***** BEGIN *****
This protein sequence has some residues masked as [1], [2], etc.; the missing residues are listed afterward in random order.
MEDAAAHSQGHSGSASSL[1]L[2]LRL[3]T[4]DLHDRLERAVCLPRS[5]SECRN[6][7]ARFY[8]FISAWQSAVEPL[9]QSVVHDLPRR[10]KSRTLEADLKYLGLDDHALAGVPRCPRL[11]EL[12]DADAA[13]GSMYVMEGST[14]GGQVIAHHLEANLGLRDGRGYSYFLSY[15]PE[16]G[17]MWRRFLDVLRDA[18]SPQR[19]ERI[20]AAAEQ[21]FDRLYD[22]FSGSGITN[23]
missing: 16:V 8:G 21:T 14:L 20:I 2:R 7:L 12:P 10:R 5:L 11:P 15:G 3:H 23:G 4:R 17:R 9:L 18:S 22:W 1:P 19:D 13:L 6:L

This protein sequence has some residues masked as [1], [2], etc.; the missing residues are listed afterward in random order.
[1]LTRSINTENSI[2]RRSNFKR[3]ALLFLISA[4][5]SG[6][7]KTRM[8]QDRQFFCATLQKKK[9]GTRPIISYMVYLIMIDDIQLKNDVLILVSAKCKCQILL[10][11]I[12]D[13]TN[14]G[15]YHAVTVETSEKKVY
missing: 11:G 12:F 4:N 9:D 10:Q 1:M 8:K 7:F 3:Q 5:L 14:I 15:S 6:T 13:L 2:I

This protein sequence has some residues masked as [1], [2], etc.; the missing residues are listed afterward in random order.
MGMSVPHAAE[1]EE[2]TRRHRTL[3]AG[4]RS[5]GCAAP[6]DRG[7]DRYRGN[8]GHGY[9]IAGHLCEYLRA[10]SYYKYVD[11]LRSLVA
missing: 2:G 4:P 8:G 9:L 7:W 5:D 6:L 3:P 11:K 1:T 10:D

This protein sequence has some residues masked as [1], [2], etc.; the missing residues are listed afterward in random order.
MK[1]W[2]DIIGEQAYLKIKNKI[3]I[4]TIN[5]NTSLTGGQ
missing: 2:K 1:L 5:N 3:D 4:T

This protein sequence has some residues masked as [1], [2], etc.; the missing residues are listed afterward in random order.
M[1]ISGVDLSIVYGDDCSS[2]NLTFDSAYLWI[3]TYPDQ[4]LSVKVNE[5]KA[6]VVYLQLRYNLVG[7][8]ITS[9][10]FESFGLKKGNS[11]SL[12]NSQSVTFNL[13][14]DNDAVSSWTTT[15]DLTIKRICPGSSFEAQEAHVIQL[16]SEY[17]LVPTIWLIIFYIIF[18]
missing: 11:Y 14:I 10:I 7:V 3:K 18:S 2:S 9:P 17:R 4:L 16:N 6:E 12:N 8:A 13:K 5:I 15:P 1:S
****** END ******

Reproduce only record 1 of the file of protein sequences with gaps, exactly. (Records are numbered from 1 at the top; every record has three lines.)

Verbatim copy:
This protein sequence has some residues masked as [1], [2], etc.; the missing residues are listed afterward in random order.
MEDAAAHSQGHSGSASSL[1]L[2]LRL[3]T[4]DLHDRLERAVCLPRS[5]SECRN[6][7]ARFY[8]FISAWQSAVEPL[9]QSVVHDLPRR[10]KSRTLEADLKYLGLDDHALAGVPRCPRL[11]EL[12]DADAA[13]GSMYVMEGST[14]GGQVIAHHLEANLGLRDGRGYSYFLSY[15]PE[16]G[17]MWRRFLDVLRDA[18]SPQR[19]ERI[20]AAAEQ[21]FDRLYD[22]FSGSGITN[23]
missing: 16:V 8:G 21:T 14:L 20:I 2:R 7:L 12:P 10:R 5:L 11:P 15:G 3:H 23:G 4:R 17:R 9:L 18:S 22:W 1:P 19:D 13:L 6:L